The Way, Way Back (2013)

Coming of age movies have never been my favourite. You’ll have gleaned that from my seriously underwhelmed review of Mud (2012), a film many others loved. A lot of the same kinds of elements are in place here, but within a comedic framework (rather than Southern gothic), and I have a lot of the same qualms.

If the central character’s arc is familiar — and Liam James plays the browbeaten and sullen teenager Duncan perfectly well — then it’s in the supporting performances where this film is made. Allison Janney is always a delight whenever she appears in any film or TV show, and she’s thankfully on screen for a reasonable amount of time. After a long, awkward opening scene in the car while driving to the beach, in which Steve Carell’s stepdad Trent (or rather, his eyes in a rearview mirror) belittle Duncan as the rest of the family sleeps, Janney’s Betty immediately enlivens things with her embarrassingly drunken mother in the neighbouring Cape Cod beach house.

The main plotline, though, is of Duncan slowly coming to feel comfortable with himself — and with Betty’s curious daughter Susanna (Annasophia Robb) — via a series of small family humiliations. He’s also aided by the discovery of a retro water-based themepark, which is presumably a nostalgic figment in the memories of director-writer team Jim Rash and Nat Faxon, the latter of whom grew up in a Massachusetts seaside community. The themepark becomes like a separate world away from his family and those he knows, where he can start to become the person he’s never been allowed to be under the eye of his hated stepfather. It also allows for the introduction of a range of more permissive and accepting characters, including Sam Rockwell (always a wonderfully enjoyable screen presence) as the overly relaxed park manager Owen, and his put-upon girlfriend Caitlyn (SNL alumna Maya Rudolph), not to mention the director-writer team in supporting roles.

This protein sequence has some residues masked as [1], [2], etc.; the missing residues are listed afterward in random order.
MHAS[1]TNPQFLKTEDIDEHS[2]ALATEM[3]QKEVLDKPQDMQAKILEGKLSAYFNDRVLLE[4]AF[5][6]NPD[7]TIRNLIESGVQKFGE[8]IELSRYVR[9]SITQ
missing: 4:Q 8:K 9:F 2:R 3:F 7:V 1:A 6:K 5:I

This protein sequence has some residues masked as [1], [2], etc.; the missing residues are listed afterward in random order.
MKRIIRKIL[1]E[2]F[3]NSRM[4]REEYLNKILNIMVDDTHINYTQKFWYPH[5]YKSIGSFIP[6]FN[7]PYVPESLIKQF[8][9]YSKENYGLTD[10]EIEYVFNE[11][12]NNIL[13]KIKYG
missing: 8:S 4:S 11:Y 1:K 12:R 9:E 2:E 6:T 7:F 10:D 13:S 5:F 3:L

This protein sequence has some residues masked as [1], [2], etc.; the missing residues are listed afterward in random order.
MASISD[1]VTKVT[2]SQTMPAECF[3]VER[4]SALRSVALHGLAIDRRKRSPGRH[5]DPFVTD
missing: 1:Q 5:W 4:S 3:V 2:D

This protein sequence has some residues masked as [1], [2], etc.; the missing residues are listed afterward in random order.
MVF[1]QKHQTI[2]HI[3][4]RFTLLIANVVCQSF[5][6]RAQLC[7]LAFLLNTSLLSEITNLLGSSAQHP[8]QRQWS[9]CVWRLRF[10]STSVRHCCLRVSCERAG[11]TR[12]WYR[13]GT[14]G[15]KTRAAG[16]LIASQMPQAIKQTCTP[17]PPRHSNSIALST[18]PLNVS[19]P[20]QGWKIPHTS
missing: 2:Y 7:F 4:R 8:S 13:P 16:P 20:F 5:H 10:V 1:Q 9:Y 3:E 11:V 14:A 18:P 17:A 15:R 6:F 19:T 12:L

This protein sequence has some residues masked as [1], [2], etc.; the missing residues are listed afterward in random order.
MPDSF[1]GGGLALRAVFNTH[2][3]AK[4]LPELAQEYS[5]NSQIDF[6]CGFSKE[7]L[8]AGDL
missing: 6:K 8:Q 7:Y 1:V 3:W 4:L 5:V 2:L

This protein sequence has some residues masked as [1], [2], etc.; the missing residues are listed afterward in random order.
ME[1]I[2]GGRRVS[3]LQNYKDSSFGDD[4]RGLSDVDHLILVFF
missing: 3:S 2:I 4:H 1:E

It’s also the site of some of the more dubious elements of the film’s humour, for most of these characters are themselves in need of growing up, and try to inculcate in Duncan some of their borderline-creepy dudebro behaviour — not least in an unnecessary scene ogling attractive teenage girls on the waterslide. Maybe the nostalgic past is not always the safest place, after all.

Nevertheless, despite the sullen central character, the earnest sermonising of the denouement (an ever-present hazard of the genre) and the fetishising of the 80s and all its trappings, there are enough enjoyable central performances to make this film likeable and diverting. The relationship between Duncan and his mother Pam (Toni Collette, making a welcome reappearance after too long away from mainstream cinema) is understated and touching. There’s a lovely scene in which Duncan moodily stalks off from a gathering of adult friends while Pam, remaining, exhibits signs of similar social awkwardness, if expressed in a rather less adolescent way. It’s a little the way I feel around some of these characters, but in the dark of the cinema I at least don’t have to nod and smile when the film wavers. Luckily, for the most part, it remains sunny and likeable.

CREDITS
Directors/Writers Nat Faxon and Jim Rash; Cinematographer John Bailey; Starring Liam James, Sam Rockwell, Toni Collette, Allison Janney, Steve Carell; Length 103 minutes.
Seen at Cineworld Wood Green, London, Sunday 1 September 2013.

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